Found Dead ’Early Tuesday By
t Chapel Hill, Sept. 2^.—Frank
Gamble, Jr., of I.incolnton, a fresh
j man in the university, died hero
early today of Heart disease from
| which he had been suffering for
| many months.
j He passed away peacefully some-
I time during the early morning horn's.
His roommate. R. C. Goode, also of
j Li.ncolnton. discovered the corpse
! when he tried to arouse him for
classes. Dr. E. A. Abernethy, univer
sity physician, who was summoned,
said the young man had been dead
several lieu is.
The family arrived this afternoon
to care for the body, which will be
accompanied to /Lincolnton by a
special escort of university students.
Treatment For Rabies Taken by Sev
eral Rowan People.
j Salisbury, Sept. 22.—Roth dogs and
I cats have contributed to n general
| scare in this community and local
■ physicians are administering anti
rabie treatment to a number of peo
ple. One little fox terrior bit sev
eral people and n number of dogs
while on the flying trip down North
Main street, and in the business sec
tion a woman and a man were bitten
by a dog which was later killed.
A woman who has been taking the
treatment was scratched by a sick
cat which she was chloroforming and
a report from Raleigh where its 'head
was sent for examination stated that
the animal had rabies. A family in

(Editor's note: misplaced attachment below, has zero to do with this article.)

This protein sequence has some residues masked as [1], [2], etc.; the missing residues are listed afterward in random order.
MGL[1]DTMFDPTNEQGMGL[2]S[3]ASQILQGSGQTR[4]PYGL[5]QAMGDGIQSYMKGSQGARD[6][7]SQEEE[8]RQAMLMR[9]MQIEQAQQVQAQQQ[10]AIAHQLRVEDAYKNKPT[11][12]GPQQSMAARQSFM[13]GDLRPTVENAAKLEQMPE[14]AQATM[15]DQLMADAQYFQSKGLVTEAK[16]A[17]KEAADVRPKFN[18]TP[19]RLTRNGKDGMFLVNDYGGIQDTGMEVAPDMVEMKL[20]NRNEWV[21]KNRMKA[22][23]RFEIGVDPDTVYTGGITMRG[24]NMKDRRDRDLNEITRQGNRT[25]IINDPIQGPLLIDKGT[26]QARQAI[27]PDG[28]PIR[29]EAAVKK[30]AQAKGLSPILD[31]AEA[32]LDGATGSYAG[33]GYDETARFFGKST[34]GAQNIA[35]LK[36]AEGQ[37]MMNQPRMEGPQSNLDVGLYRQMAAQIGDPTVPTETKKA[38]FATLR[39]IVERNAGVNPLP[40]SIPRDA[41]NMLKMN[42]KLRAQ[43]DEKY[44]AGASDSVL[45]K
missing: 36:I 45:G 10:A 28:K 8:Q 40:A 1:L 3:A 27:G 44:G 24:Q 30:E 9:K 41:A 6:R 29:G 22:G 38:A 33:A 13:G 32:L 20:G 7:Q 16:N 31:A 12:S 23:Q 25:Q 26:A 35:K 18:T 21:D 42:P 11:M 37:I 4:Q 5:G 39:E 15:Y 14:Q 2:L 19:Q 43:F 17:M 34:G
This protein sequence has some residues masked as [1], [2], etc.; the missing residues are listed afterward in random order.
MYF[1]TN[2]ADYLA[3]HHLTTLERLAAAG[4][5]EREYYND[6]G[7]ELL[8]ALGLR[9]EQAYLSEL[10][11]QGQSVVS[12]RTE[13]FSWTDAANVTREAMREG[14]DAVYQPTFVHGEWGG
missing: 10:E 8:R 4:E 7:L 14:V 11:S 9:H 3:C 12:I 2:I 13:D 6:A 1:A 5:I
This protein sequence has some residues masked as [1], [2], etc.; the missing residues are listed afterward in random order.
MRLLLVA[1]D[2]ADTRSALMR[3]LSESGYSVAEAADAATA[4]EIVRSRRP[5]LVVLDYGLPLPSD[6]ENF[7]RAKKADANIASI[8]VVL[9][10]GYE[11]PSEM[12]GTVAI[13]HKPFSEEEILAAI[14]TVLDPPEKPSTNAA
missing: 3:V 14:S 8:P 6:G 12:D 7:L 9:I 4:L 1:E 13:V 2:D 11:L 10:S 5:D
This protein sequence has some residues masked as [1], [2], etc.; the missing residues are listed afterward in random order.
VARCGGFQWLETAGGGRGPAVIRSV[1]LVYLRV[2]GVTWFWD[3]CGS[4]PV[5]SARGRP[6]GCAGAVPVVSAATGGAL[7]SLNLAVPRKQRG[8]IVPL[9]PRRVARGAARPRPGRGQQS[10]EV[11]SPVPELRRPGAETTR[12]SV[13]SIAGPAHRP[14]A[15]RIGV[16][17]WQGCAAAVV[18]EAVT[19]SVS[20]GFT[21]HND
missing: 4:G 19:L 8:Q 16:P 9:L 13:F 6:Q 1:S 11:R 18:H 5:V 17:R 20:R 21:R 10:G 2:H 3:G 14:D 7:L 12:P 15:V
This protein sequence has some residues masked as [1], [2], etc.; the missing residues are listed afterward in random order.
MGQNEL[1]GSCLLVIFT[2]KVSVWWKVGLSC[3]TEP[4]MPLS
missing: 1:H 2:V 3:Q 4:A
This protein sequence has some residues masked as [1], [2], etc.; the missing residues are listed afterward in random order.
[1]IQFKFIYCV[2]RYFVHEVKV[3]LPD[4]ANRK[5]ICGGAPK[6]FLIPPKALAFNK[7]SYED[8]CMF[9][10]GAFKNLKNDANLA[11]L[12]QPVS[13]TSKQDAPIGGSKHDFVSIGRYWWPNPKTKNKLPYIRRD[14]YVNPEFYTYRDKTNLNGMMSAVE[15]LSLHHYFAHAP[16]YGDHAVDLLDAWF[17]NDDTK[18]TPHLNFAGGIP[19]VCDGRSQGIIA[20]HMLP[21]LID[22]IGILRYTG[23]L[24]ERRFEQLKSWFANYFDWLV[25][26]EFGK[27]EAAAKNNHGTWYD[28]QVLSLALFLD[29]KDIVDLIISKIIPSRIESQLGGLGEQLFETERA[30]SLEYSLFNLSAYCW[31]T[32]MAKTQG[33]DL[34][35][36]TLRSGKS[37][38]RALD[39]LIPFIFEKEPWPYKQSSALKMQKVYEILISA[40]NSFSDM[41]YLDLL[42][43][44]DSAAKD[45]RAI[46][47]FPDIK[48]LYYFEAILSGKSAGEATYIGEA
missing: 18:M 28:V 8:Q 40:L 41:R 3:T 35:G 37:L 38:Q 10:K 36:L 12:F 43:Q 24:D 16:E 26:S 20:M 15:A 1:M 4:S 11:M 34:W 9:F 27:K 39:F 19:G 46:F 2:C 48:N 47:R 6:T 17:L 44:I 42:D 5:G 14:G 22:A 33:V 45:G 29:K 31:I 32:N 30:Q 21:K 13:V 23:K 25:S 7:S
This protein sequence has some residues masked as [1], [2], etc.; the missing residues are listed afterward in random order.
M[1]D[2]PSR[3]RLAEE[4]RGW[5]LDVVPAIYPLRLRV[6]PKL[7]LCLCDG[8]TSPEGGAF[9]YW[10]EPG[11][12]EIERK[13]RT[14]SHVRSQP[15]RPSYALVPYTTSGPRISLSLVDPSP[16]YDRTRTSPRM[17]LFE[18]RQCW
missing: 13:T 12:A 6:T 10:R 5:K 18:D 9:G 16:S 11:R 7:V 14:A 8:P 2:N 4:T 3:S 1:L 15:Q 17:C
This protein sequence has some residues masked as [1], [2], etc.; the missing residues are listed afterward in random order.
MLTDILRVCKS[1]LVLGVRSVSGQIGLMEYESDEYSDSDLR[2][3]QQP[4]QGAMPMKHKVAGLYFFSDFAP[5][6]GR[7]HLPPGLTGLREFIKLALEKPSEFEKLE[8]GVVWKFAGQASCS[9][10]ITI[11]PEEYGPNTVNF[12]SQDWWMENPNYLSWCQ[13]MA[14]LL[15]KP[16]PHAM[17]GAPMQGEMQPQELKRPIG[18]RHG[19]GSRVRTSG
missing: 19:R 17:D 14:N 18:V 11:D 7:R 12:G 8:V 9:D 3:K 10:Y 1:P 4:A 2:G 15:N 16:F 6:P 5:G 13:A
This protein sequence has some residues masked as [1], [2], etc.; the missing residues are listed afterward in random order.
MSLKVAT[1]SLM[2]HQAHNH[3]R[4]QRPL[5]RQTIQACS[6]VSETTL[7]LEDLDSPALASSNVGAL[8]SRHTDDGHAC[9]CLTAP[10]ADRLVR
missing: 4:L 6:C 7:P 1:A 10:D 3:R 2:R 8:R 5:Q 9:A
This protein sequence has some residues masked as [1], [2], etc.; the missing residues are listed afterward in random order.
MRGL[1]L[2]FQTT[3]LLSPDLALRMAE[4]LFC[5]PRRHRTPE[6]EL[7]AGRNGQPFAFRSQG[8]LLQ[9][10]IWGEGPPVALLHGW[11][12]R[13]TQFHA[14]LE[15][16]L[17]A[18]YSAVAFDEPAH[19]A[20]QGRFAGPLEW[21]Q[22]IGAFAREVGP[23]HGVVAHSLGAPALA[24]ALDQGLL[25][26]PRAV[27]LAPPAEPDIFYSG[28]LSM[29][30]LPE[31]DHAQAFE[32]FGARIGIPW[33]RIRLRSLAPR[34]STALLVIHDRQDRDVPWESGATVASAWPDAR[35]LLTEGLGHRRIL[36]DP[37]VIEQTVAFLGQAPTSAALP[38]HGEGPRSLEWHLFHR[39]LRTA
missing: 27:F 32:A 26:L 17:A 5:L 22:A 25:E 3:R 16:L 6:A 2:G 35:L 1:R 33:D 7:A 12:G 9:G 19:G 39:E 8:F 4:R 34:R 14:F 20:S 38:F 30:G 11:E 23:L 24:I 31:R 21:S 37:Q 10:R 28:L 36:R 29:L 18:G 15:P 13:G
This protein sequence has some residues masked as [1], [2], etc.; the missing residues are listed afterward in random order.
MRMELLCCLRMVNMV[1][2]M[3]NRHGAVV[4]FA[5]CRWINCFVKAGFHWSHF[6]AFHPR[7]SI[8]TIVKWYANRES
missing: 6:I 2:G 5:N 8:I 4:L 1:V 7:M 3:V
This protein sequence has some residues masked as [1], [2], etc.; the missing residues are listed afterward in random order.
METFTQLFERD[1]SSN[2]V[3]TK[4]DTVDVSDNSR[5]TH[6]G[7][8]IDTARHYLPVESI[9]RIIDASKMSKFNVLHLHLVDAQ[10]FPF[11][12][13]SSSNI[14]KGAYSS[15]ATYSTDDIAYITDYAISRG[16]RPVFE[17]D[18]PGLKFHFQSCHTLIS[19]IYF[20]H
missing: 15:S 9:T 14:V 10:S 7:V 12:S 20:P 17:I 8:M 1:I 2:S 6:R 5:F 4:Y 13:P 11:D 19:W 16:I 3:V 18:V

the country, the members of which
were treated, have lost two milk cows
that were bitten by the same dog
which bit them.
Although there are three million
more persons in the cities than in the
country, there are two million more
children under ten years of age in
the country than in Pile cities.
started the fair we are satisfied with
shows, exhibits and horses secured.
It is the same with the free nets.
It is safe to say this fair is going
to be so much bigger and better than !
anything else offered that the people'
will agree with us in the opinion i
that it is one of the best in the
Friday night of fair week will be
“Klan night" and hundreds of mem
bers of the organization are expected
to be present for the parade and ad
dresses which will feature the night’s
program. Special fire works will
be offered for the Klansmen, accord
ing to present plans, and local Klan
officers have invited thousands of fel
low members to be present to make
the occasion one of the most notable
in the history of the organization in